How private-sector Emiratisation and national service can work hand in glove

The majority of companies not only accept Emiratisation as a policy but embrace it as a civic duty. They simply need assistance in managing this challenge.

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The UAE’s Emiratisation policy has many antagonists complaining that it is unfair and untenable. Thankfully, they are a sad minority driven by greed and a lack of respect for their host country. The majority of companies not only accept Emiratisation as a policy but embrace it as a civic duty. They simply need assistance in managing this challenge. There are several potential solutions and this article will examine one potentially powerful approach: a public private partnership.

The idea focuses on the newly enacted law for UAE national service. Emiratis who complete secondary school will be required to complete nine months of national service. This law not only enhances the security of the nation, it places Emiratis in a position to acquire many skills. The challenge for the private sector is to identify and develop ways to participate and in return benefit from this new policy. In short it is a perfect opportunity to innovate and link private sector Emiratisation to the national service creating a win-win-win scenario between the government, Emiratis and the private sector.

Although the details of the national service programme are of course confidential to the government it is clear that a nine month programme is much more than the basic two to three month training around the globe and that therefore there could be the opportunity to augment pure military training with combined military/business training that creates value for the military but at the same time is a skill transferable to the private sector. A sample of such skills might include logistics, procurement, telecom, IT security and project management. Those are the obvious skill sets. Soft skills that might make sense include public relations, human resources and branding.

For the former class of skills an example might be logistics and the closely related field of supply chain management. As the UAE is a regional and international logistics and freight forwarding hub, there are a large number of third party logistics companies with a strong presence in the country that could provide training for Emiratis undergoing national service so that they may learn global best practice on the subject of logistics. Such training supports their role in the national service and is also transferable to the private sector. A win for the government and the Emiratis in the training programme. But what of the private sector companies? They can benefit if the government agrees that any Emirati being trained by the company contributes to their Emiratisation quota. In fact, since training is more valuable than simple employment, the government might consider applying a multiple: for each month that an Emirati is trained it equals two (or possibly more) months of an Emirati being employed.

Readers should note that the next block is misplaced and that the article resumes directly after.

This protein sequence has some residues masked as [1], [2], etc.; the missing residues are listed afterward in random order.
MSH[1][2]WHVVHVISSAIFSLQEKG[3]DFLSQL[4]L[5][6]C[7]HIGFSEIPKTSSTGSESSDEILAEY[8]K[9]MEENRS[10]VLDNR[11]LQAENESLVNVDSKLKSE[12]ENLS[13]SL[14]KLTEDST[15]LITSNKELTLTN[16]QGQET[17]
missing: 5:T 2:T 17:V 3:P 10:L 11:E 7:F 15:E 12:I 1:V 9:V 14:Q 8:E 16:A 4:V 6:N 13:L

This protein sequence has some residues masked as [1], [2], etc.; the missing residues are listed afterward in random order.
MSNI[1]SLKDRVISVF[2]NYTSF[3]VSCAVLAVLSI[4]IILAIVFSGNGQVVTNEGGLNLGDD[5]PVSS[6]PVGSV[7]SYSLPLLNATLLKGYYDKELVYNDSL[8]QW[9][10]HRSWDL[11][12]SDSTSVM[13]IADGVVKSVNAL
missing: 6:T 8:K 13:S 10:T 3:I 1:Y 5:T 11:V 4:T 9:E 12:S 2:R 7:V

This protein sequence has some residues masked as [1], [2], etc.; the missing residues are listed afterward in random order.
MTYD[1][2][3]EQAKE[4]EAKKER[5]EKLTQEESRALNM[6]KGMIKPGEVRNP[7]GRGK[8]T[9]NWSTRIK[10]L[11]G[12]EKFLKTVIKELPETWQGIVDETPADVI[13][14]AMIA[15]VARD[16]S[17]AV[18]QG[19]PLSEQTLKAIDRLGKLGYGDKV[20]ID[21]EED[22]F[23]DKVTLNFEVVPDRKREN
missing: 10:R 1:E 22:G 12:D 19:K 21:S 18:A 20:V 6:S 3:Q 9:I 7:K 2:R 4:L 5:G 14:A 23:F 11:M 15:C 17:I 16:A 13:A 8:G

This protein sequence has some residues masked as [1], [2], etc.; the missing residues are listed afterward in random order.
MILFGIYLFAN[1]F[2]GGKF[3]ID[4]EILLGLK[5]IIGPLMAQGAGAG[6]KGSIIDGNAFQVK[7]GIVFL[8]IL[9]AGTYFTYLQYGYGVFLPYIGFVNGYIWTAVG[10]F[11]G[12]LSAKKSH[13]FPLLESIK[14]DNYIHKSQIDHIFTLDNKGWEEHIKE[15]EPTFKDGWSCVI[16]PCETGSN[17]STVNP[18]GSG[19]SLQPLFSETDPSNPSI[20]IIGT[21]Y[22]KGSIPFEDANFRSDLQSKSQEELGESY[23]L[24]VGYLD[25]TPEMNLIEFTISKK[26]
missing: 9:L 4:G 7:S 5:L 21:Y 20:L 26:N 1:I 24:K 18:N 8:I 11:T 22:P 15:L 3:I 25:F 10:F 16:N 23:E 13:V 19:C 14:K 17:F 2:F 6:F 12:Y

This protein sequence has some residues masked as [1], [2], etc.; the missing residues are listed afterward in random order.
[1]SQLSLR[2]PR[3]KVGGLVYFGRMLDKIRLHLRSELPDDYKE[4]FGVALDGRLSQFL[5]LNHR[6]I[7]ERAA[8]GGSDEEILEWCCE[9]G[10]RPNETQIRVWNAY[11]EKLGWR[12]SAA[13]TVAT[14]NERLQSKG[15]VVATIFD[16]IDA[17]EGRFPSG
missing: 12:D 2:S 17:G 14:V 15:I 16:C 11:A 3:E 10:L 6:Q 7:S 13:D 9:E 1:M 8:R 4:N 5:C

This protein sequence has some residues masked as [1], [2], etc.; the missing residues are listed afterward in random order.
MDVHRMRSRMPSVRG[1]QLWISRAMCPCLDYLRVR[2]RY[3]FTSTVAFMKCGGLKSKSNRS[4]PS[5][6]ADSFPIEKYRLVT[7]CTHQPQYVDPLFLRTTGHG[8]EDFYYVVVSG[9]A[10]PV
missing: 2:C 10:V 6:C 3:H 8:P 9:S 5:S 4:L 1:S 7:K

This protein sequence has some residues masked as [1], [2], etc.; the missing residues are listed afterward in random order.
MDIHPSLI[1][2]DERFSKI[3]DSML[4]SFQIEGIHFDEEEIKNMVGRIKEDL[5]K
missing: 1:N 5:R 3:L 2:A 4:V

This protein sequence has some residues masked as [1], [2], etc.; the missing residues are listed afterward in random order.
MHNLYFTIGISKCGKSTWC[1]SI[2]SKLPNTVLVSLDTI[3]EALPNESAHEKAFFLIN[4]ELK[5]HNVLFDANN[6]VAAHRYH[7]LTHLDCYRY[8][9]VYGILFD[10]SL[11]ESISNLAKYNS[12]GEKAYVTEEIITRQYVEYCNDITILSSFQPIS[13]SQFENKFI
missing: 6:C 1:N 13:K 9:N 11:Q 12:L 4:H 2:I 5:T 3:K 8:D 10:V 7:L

Where possible, specific measurable goals should be applied to avoid controversy. This is not always possible but one idea would be to use globally accepted certifications. One example would be on project management skills, a ubiquitous skill necessary for success in nearly any endeavour. In this case, the global management consulting companies such as the big four professional services firms, as well as the well known and strongly presented in the UAE global management consultants, can adequately provide this training. These consultants can build a stronger relationship with their major client by not only partnering to provide training to national service Emiratis but also targeting that every single one of their trainees acquires the coveted Program Management Professional certification. The government can reward proactive and successful application of such a participatory training programme with not only Emiratisation credits but preferred partner status in granting contracts. It goes without saying that the private partner reaps added value by having ties to the Emiratis that they have trained, which increases the companies’ business network and improves business development opportunities.

The softer areas of potential training, such as PR, HR and branding, might not seem as desirable but are no less important than the skills already discussed both to the national service as well the private sector. The large number of PR and HR firms operating in the UAE stand testament to demand for such services in the country and the wider region. In an overly competitive private market, a partnership with the UAE national service effort is a great way to give back and to differentiate oneself.

The bottom line is that there are two major government policies, Emiratisation and national service, whereby the private sector can create value by linking the two. It is not clear that government policy is open to such an approach, but the potential upside for any business that can provide an effective solution that the government accepts is immense. It is therefore in the best interest of private companies to engage the government and explore these potential ideas.

Sabah Al Binali is an active investor and entrepreneurial leader, with a track record of financing, building and growing companies in the Mena region

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